Eating and drinking the proper things is key to getting past the pain, discomfort and potential for infection after dental or oral surgery.
"In some instances, you may have swelling around the surgery site. For the first couple of days after your surgery, you should put an ice pack on your face near the surgery site for 15 minutes at a time, and then rest for 15 minutes before putting it back on. After 24 hours, you should also start rinsing your mouth four times a day and after meals with salt water. environment, particularly if you have to remain in bed for a day or longer. "
After major oral surgery it can take up to a month for your mouth, gums and surgery site to fully heal.
Even without a tooth extraction or a root canal, major dental repairs can leave you sore, swollen and even slightly feverish. During that first 24-48 hours a body can get hungry.
What about nourishment and what foods and beverages to indulge in or to avoid?
Room temperature is best
Particularly if you have had a large dose of anesthetic, avoid hot or cold liquids or foods. While soup is great. make sure it feels like you were preparing it for a baby. Test it carefully and then proceed with caution. Always check with your physician to see what's best, depending on the extent of the work done.
Foods with Vitamins A and C are a good thing
Yogurt and soups can sustain you and provide Vitamins A and C which contribute to the healing process. A vitamin C supplement may also be helpful. According to the Academy of General Dentistry (AGD), getting plenty of vitamin C is one way oral surgery patients can ensure timely recovery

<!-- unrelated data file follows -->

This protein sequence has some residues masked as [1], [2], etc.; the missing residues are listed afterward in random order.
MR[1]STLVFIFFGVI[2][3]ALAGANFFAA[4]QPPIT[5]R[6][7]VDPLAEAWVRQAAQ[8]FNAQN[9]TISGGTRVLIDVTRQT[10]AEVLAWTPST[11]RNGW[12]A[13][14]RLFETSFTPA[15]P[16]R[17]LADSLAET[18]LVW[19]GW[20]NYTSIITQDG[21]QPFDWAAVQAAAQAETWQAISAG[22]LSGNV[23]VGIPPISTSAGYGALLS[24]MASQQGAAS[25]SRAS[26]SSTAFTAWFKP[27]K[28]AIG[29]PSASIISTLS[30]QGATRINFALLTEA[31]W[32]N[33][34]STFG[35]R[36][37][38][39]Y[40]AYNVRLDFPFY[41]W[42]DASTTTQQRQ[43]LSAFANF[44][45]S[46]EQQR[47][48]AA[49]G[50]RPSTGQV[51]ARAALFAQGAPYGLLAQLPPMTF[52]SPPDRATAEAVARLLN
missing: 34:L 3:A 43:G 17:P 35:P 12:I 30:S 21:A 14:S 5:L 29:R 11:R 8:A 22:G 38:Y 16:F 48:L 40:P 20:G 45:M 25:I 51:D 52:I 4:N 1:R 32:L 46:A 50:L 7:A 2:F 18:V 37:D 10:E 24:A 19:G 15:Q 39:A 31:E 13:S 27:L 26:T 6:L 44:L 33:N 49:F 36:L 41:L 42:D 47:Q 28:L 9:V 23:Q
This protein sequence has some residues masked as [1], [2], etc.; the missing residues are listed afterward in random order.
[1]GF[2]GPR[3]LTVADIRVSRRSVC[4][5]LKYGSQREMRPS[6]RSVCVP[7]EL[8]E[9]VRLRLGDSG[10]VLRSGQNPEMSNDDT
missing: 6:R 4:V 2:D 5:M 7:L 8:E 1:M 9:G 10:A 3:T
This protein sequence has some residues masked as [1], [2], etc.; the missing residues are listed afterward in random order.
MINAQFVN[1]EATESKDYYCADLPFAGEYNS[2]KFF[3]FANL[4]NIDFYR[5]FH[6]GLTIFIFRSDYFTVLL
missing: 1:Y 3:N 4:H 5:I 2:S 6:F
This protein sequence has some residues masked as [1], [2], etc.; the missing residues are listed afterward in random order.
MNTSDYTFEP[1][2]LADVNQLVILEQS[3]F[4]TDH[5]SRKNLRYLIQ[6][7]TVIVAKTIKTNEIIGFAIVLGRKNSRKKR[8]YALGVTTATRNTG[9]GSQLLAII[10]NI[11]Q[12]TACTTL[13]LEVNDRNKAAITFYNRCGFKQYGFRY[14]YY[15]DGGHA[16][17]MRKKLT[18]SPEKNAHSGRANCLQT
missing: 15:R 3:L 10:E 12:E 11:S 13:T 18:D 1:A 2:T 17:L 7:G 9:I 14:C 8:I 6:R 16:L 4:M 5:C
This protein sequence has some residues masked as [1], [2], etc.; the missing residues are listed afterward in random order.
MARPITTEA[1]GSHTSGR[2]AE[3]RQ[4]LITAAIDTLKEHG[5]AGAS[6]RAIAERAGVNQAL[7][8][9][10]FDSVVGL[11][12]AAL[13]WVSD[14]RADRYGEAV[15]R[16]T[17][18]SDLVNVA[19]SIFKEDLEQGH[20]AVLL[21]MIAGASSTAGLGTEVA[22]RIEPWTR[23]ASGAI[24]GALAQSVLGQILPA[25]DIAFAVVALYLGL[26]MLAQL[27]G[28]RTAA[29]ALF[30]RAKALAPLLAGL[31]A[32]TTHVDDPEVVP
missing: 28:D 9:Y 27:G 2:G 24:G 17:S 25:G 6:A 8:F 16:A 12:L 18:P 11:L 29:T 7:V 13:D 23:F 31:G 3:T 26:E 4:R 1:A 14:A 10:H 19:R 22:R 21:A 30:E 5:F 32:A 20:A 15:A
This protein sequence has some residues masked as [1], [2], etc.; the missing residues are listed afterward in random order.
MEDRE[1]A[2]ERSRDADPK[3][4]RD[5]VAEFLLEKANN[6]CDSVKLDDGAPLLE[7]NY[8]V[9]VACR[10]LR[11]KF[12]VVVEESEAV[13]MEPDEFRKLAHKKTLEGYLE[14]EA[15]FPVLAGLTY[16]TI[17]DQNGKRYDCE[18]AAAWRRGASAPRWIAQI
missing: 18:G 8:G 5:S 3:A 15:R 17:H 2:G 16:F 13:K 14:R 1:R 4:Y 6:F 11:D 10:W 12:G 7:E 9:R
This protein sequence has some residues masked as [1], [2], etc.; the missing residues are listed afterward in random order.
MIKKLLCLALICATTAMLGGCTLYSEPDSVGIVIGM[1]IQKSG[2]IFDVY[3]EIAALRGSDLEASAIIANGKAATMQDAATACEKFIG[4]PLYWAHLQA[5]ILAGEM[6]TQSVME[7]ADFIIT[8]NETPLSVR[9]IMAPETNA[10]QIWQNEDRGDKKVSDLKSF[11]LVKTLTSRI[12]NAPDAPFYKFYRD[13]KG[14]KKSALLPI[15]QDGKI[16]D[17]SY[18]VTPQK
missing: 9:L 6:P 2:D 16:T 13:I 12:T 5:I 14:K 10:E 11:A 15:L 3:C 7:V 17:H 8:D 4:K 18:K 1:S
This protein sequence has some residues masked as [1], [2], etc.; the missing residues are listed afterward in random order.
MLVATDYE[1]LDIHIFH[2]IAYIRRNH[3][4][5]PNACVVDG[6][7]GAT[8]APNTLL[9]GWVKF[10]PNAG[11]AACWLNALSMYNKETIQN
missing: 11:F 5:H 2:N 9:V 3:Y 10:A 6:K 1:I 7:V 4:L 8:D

Crunchy is not for you
Hide the pretzels, chips, popcorn, carrots or even an apple. Applesauce is best or apples that are peeled and cored and cut into very small pieces. Fruit smoothies, yogurt shakes and mashed potatoes are perfect. Even scrambled eggs will do the trick. Soft bread, not toasted with a broth or soup is just fine.
Alcohol is a no-no
I know that it might feel like a good thing to slug a shot or two of your favorite whiskey or vodka but don't, at least in the first 24 hours. Read the instructions that come from your physician if the surgery was significant. It might take more than 24 hours for you to imbibe again.
Straws are not your friend
The sucking motion can actually interrupt healing and in the worst case, dislodge blood clots that are helping you recover. For that same reason, avoid smoking.
Use your food processor
For veggies that need a lot of chewing, pop them in and get them chopped up and soft. Mix them with soft cheese or sour cream and you might even enjoy them!
There's always baby food and prepared pudding
For those that don't want to cut or chop things or blend and process items, head over to the baby food aisle in your local grocer. Pudding and jello in individual cups that you can rip open and dive into might seem like the best things in the world for a day or so.
For more information on what to eat and what not to eat after oral surgery, your first call should be to your dentist or doctor.
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